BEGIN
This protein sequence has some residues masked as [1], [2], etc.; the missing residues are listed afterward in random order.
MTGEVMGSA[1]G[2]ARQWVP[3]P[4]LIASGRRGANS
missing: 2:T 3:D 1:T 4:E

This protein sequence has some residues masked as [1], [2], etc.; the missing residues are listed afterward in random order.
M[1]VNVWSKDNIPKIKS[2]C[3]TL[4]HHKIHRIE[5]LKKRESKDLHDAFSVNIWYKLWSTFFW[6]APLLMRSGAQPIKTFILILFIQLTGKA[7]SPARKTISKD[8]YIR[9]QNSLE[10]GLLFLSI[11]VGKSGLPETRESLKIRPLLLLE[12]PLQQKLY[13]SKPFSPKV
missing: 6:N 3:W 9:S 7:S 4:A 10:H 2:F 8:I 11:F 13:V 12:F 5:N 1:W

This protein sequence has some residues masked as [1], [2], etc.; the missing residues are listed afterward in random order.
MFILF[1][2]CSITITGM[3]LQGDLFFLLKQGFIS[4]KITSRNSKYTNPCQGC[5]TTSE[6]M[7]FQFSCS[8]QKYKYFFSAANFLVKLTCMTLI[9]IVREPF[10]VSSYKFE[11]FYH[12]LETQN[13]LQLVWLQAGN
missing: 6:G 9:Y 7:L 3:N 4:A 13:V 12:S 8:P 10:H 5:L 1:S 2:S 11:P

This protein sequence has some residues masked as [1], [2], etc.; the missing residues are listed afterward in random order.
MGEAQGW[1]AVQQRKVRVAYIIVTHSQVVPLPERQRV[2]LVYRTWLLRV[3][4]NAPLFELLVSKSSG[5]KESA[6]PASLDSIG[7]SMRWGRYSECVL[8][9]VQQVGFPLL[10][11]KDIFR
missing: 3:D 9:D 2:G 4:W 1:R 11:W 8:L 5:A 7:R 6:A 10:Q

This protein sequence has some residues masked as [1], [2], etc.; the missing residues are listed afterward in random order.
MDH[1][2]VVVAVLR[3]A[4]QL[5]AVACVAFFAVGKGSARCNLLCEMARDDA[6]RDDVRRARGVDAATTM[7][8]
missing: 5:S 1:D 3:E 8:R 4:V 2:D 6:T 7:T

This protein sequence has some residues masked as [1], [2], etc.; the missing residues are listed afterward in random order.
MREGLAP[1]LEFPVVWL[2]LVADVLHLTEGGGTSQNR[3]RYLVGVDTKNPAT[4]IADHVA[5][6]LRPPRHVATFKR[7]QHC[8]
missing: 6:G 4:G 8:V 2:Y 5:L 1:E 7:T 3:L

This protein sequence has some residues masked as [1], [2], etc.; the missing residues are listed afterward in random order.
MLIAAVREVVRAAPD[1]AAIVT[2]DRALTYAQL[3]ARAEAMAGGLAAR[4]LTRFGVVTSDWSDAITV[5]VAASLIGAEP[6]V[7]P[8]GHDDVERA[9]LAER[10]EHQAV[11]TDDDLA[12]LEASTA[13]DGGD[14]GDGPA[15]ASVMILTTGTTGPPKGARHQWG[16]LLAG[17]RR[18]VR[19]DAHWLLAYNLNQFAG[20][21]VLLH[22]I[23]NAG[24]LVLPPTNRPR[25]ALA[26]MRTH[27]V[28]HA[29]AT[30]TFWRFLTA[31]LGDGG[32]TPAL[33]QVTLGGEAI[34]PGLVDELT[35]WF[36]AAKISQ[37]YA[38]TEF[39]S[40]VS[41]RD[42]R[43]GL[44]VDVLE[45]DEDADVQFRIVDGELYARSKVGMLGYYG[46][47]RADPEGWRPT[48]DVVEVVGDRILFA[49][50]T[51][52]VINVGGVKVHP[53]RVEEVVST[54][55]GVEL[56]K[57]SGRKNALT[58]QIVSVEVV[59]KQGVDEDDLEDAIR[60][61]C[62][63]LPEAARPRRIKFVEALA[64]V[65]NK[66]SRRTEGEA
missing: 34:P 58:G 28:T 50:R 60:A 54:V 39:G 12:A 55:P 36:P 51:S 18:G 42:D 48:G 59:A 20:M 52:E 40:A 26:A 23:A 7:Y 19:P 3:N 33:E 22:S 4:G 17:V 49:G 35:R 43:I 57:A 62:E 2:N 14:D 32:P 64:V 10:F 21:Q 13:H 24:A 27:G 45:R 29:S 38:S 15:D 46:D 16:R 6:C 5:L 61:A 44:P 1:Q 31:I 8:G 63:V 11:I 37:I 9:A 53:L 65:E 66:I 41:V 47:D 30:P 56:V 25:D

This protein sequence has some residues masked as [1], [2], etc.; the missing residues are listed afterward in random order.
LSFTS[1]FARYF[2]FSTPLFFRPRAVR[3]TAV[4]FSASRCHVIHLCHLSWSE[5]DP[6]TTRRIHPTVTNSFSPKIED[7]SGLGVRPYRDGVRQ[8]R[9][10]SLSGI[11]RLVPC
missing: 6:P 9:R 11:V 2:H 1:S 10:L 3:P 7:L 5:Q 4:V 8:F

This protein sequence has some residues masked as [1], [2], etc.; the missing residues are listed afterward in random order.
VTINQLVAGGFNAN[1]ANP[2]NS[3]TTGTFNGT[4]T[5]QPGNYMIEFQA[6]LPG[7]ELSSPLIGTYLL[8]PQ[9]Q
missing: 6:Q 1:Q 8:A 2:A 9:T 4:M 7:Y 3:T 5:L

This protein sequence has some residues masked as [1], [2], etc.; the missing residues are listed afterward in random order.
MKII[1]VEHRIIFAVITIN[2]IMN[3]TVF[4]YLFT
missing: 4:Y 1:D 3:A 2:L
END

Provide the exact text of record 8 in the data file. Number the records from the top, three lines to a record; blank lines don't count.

This protein sequence has some residues masked as [1], [2], etc.; the missing residues are listed afterward in random order.
LSFTS[1]FARYF[2]FSTPLFFRPRAVR[3]TAV[4]FSASRCHVIHLCHLSWSE[5]DP[6]TTRRIHPTVTNSFSPKIED[7]SGLGVRPYRDGVRQ[8]R[9][10]SLSGI[11]RLVPC
missing: 6:P 9:R 11:V 2:H 1:S 10:L 3:P 7:L 5:Q 4:V 8:F